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H.R. 2180: Access to Contraception for Women Servicemembers and Dependents Act of 2017

The text of the bill below is as of Apr 26, 2017 (Introduced).


I

115th CONGRESS

1st Session

H. R. 2180

IN THE HOUSE OF REPRESENTATIVES

April 26, 2017

(for herself, Ms. Norton, Ms. DelBene, Miss Rice of New York, Mr. Grijalva, Mrs. Napolitano, Mr. Foster, Mr. Cicilline, Mr. Takano, Ms. Slaughter, Mr. Lowenthal, Ms. Sinema, Ms. Bonamici, Ms. Jayapal, Ms. Tsongas, Ms. Meng, Mr. McNerney, Mr. Heck, Ms. McCollum, Mr. Kilmer, Mr. Hastings, Mr. Ellison, Ms. DeGette, Ms. DeLauro, Mr. Blumenauer, Ms. Brownley of California, Ms. Pingree, Mr. Aguilar, Ms. Roybal-Allard, Mr. Yarmuth, Ms. Moore, Ms. Schakowsky, Mr. Welch, Mr. Bera, Ms. Eshoo, Mr. Larsen of Washington, Mr. DeFazio, Mr. Himes, Mr. Brady of Pennsylvania, Mr. Ryan of Ohio, Mr. Sherman, Mr. Price of North Carolina, Mr. Raskin, Ms. Judy Chu of California, Ms. Lee, Ms. Clark of Massachusetts, Ms. Wasserman Schultz, Mr. Delaney, Ms. Esty of Connecticut, Ms. Titus, Mr. Peters, Mr. Cohen, Mr. Correa, Mr. Espaillat, Ms. Matsui, and Mr. Swalwell of California) introduced the following bill; which was referred to the Committee on Armed Services

A BILL

To amend title 10, United States Code, to ensure that women members of the Armed Forces and their families have access to the contraception they need in order to promote the health and readiness of all members of the Armed Forces, and for other purposes.

1.

Short title

This Act may be cited as the Access to Contraception for Women Servicemembers and Dependents Act of 2017.

2.

Findings

Congress makes the following findings:

(1)

Women are serving in the Armed Forces at increasing rates, playing a critical role in the national security of the United States. Women comprise just over 15 percent of military service members and more than 200,000 women serve on active duty in the Armed Forces or in the Selected Reserve.

(2)

More than 95 percent of women serving in the military are of reproductive age. And approximately 1.1 million female spouses and dependents of active duty military personnel are of reproductive age.

(3)

TRICARE covered 1.4 million women of reproductive age in 2015, including female spouses and dependents of active duty military personnel. For 900,000 of these women, TRICARE was their only source of coverage.

(4)

Contraception is critical for women's health and is highly effective at reducing unintended pregnancy. The Centers for Disease Control and Prevention describe contraception as one of the 10 greatest public health achievements of the twentieth century.

(5)

Contraceptive access is strongly connected to women’s greater educational and professional opportunities and increased lifetime earnings. Increased wages and increased control over reproductive decisions provide women with educational and professional opportunities that have increased gender equality over the decades since contraception was introduced.

(6)

Studies have shown that when cost barriers to the full range of methods of contraception are eliminated, and women receive comprehensive counseling on the various methods of contraception (including highly effective and more expensive Long-Acting Reversible Contraceptives (LARCs)), rates of unintended pregnancy decline. Costs can be prohibitive, particularly for LARCs which can have high upfront costs.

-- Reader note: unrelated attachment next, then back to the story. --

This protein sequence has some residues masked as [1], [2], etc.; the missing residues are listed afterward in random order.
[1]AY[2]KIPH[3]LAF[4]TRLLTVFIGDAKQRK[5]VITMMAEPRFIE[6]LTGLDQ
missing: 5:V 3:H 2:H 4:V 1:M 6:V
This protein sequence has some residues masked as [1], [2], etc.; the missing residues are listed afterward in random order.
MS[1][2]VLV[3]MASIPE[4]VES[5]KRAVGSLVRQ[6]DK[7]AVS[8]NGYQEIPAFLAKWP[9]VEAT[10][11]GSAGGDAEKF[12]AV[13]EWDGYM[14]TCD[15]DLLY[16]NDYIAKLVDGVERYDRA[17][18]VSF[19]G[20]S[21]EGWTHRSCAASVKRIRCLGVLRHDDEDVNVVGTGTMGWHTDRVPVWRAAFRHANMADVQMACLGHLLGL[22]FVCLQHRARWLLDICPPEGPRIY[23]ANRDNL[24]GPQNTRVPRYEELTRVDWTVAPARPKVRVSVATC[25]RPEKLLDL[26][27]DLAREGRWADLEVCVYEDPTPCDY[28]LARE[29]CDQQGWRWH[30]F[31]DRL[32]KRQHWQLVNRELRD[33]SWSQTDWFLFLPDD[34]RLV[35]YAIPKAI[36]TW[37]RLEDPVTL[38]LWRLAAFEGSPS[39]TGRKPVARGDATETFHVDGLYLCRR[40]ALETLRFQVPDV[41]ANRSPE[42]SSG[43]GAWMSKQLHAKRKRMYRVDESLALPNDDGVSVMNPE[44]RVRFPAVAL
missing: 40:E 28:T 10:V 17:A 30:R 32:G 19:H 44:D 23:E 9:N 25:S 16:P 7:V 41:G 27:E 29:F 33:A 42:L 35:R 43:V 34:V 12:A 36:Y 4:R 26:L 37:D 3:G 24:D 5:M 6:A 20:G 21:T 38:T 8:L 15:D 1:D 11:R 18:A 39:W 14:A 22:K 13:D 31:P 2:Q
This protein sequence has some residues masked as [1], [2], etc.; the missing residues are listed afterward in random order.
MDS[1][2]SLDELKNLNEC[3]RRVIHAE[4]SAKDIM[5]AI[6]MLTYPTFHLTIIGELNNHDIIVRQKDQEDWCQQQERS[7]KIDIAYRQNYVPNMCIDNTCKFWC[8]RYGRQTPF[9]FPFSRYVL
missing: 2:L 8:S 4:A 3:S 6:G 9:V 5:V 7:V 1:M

(7)

Research has also shown that investments in effective contraception save public and private dollars.

(8)

In order to fill gaps in coverage and access to preventive care critical for women’s health, the Affordable Care Act (ACA) requires, all non-grandfathered individual and group health plans to cover without cost-sharing preventive services, including a set of evidence-based preventive services for women supported by the Health Resources and Services Administration (HRSA). These women’s preventive services include the full range of female-controlled U.S. Food and Drug Administration-approved contraceptive methods, effective family planning practices, and sterilization procedures. HRSA has affirmed that contraceptive care includes contraceptive counseling, initiation of contraceptive use, and follow-up care (e.g., management, and evaluation as well as changes to and removal or discontinuation of the contraceptive method).

(9)

Under the TRICARE program, servicewomen on active duty have full coverage of all prescription drugs, including contraception, without cost-sharing requirements. However, servicewomen not on active duty and female dependents of members of the Armed Forces do not have similar coverage of all prescription methods of contraception approved by the Food and Drug Administration without cost-sharing.

(10)

Studies indicate that servicewomen need comprehensive counseling for pregnancy prevention, particularly in their predeployment preparations, and the lack thereof is contributing to unintended pregnancies among servicewomen.

(11)

Research studies based on the Department of Defense Survey of Health Related Behaviors Among Active Duty Military Personnel found a high unintended rate of pregnancy among servicewomen. Adjusting for the difference between age distributions in the Armed Forces and the general population, the rate of unintended pregnancy among servicewomen is higher than among the general population.

(12)

The Defense Advisory Committee on Women in the Services (DACOWITS) has recommended that all the Armed Forces, to the extent that they have not already, implement initiatives that inform servicemembers of the importance of family planning, educate them on methods of contraception, and make various methods of contraception available, based on the finding that family planning can increase the overall readiness and quality of life of all members of the military.

(13)